From its raw ingredients, like Kampot pepper, to the most elaborate dishes, like Fish Amok, and everything in between, Cambodian cuisine is a real party for your taste buds. Get ready, we start with the basics.
To the kitchen
Nothing beats a local market when it comes to a vibrant atmosphere. The fruit stalls in the streets of Yangon and the people of Yuangyang’s market gave us a good sample of what a real Asian market is all about.
Not surprisingly, Cambodia was no different: the minute you set foot in one of its markets, all yours senses are blown away by the most beautiful cacophony of colours, sounds and smells. And as ever before, there are one or two big smiles to welcome you in.
You either love it or hate. Meat, fish, veggies and fruits. Fresh and not so fresh. It is all there, stirred and mixed. Yes, we love it!
Our mission was to find the ingredients for a cooking class we were due to attend later in the day. A few questions here and there and soon we were all sorted. The cooking class was a great success and as the saying goes (or not), family that cooks together, stays together!
Green and Red
Green Curry never disappoints, especially when it comes together with a cold bottle of Beer Lao, by far one of our favourites beers in this part of the world.
And how about a creamy red curry sauce, spicy enough to make you sweat a little bit, filled with so many shrimps that would put a few London restaurants to shame. This little gem was Kep’s take on Red Curry and it was good, very good.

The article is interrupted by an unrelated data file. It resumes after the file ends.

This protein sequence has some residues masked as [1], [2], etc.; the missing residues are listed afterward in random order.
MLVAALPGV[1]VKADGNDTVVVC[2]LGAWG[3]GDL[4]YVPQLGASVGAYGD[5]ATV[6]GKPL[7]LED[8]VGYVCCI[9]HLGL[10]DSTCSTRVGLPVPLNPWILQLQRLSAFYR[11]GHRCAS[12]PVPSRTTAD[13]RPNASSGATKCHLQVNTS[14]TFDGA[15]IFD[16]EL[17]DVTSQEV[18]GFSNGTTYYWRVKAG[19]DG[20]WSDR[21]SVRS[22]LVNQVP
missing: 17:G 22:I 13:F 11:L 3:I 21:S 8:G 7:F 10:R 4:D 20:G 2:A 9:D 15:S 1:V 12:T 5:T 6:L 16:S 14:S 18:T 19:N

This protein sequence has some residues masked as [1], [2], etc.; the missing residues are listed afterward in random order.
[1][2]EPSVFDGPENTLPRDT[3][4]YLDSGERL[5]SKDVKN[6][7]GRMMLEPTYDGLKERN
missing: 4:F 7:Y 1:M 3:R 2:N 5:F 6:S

Something unexpected happened in Battambang
Ok, so this is not your typical Cambodian recipes, but what the hell. Paula’s heart skipped a beat when she found out that our little restaurant in Battambang served Croquettes. Not quite as good as grandma’s but close enough!
They were good, but not as good as the next surprise on the menu, beef ribs. Nothing new, I know, but these are quite possibly the best ribs we have ever had. They were thick, juicy, tender, and… just perfect.
Being a group of eight, trying to agree on which dish was the best was challenging to say the least. Which is why we knew we had found one of our winners when everyone agreed that Kep’s crab was spot on. Stupidly fresh crab coupled together with Kampot pepper – it does not get any better than this.
Having said all that, when it comes to flavours nothing better than Cambodia’s national dish: Fish Amok. A tender fish fillet, steam cooked in a thick curry sauce wrapped in banana leaves. Heaven.